In the cabbage patch, she stains the earth

I’ve always been a morbid thinker.

As a child, it was my task to wash the dinner dishes; I earned three dollars a week. Mom and Dad didn’t allow me to handle anything sharper than a butter knife, but when no one was looking, I’d take hold of paring knife, or a steak knife and press the point lightly into my belly button. What would it feel like? Then I’d dare myself, you could do it if you wanted to. Go on, they’re not paying attention.

Now that I’ve had a dagger thrust keenly into my belly, I can absolutely say it’s a fucking awful sensation—pain impressively brutal. So brutal in fact, it keeps me from crying out. I feel the need to howl, but maybe I won’t have the chance.

I sensed the steel was hot with hatred; my skin prickled upon the piercing. And all of my guts began to itch and burn the deeper the blade was plunged; it’s this barbed sort of burning that keeps me hushed. I can only talk silently to myself. No one will ever know my thoughts about today. Fuck…

I didn’t scream or start when I caught him walking up the cobblestone this morning; I was kneeling in my vegetable garden, stunned by the thrilling and sour sight of him. Ten years are a long time, but not long enough. He was on me before I could stand; his skin smelled French, and his breath Irish. He forced me onto my feet by the nape of my neck. He used to love my neck. I asked him why he couldn’t have just remained by his darling grey seaside to brood forever, and then he stuck me. I dropped my trowel.

I felt the hilt press against me, and I looked up into his eyes. He’s going to totally eviscerate me now, I thought. I wanted him to, but he didn’t. That’s how much he hates me now. So here I am, bleeding to death in the motherfucking cabbages.

Above me the bleached clouds drift high across the blue, and the summer sun shines brightly upon my killer and me. My killer—he’s lying beside me, running his sticky fingers through my hair. If not for my life leaking out of me, staining me, staining the grass all around me, I’d think it quite a romantic scene…



21 thoughts on “In the cabbage patch, she stains the earth

  1. Oh!! Once, not so long ago, when I was boiling water in a pan, I had a compulsion to thrust my hand into it. I stood watching the water rolling madly and thought that if I did it quickly, in and out in a flash, I could douse it in cold water immediately and it’d be ok, wouldn’t even have time to blister.

    I knew this was irrational, yet I still think of that day every time I’m boiling a pan full of water. WHAT was I thinking though? It was a slight moment of madness I think.

    Sorry for the personal blogdick. I enjoyed this immensely. I read it 3 times.

    Liked by 1 person

  2. Love the imagery, and visceral description. I thought this was a true story at first, I was like, “What, what, whhaatttt?”

    Awesome work…I smell a short story compilation in the works.

    Liked by 1 person

    1. I have always wished I were good at short story writing. In writing classes, it was always the short story that did me in–I have always been so long winded. Perhaps it’s the poetry I compose that has helped to teach me the craft of short story writing? I don’t know…my poems are just…what they are. I am blown away on the daily, reading the poetry on WordPress. I will never reach the caliber of my favorite bloggers, and that’s okay with me. We are all who we are, with different and beautiful gifts.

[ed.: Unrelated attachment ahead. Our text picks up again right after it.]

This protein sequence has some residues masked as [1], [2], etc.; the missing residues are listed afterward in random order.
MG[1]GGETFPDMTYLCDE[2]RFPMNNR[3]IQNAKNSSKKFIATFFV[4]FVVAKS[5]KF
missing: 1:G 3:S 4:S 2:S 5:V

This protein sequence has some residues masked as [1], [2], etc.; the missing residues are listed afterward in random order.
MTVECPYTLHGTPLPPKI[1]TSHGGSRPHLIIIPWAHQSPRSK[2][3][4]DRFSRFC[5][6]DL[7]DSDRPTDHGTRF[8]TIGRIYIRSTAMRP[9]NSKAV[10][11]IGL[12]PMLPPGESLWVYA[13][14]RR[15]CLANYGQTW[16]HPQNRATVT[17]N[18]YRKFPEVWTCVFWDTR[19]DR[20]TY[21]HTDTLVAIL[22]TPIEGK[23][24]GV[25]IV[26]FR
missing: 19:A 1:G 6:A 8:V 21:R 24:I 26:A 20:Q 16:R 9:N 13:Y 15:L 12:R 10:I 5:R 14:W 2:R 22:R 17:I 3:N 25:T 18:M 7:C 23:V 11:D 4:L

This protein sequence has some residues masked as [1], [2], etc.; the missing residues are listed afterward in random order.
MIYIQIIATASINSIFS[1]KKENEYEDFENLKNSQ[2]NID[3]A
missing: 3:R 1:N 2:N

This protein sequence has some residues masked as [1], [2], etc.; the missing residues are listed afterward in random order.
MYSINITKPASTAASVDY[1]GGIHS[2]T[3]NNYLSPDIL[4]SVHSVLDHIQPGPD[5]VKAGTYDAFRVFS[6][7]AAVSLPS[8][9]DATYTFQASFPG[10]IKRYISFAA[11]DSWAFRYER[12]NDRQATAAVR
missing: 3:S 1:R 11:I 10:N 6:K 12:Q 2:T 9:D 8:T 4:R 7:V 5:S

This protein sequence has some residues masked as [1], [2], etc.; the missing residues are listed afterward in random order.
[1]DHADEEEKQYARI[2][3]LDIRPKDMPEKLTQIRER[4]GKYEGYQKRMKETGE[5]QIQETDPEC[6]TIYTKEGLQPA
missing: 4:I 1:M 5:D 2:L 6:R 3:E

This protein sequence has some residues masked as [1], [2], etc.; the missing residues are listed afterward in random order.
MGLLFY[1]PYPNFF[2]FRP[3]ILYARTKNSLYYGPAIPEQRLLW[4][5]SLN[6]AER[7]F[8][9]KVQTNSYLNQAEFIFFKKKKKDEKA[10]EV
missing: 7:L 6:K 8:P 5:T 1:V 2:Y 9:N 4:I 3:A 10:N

Liked by 1 person

      1. My short attention span, at times, demands short stories. I also love the idea of reading the complete story in a sitting (without by butt going numb). But you are right, writing short stories can be a pain. Honestly though, writing classes be damned, it seems you have tapped into some potential when it comes to short story writing.

        I agree with you about seeing other posts, stories, books, or whatever, and wishing I had the skills to pay the bills like they do. Truth is, I write for me mostly. Even my blog is really for me. It’s a place to store writing information I am learning and refer back to later (saves me the trouble of thumbing through all those blasted books again). If people enjoy the posts/stories, it’s just icing on the cake. If they contribute in some way – even better. I enjoy the journaling aspect as well as the collaboration. It also free’s me from perceived pressure, which in turn improves creativity.

        I think you write beautifully, so don’t stop, and don’t worry about other people. Like you said, we all have our own gifts to give.

        Liked by 1 person

        1. I love your blog so much! Yours had has really added fuel to my creative fire, and I’m not just blowing sunshine up your arse! I think you’re an excellent writer. And I believe that when a writer writes for themselves above all else, it makes the quality of their work that much greater. I think a person can tell when a writer is in love with writing, and when they have integrity–unwilling to bend to the will of the mainstream.

          Liked by 1 person

          1. Hah! Sunshine coming out the arse is the rocket fuel of creativity! Thank you so much for the kind words though – it’s motivating to hear my writing is helping anyone. We’ll both have to keep it up.

            Liked by 1 person

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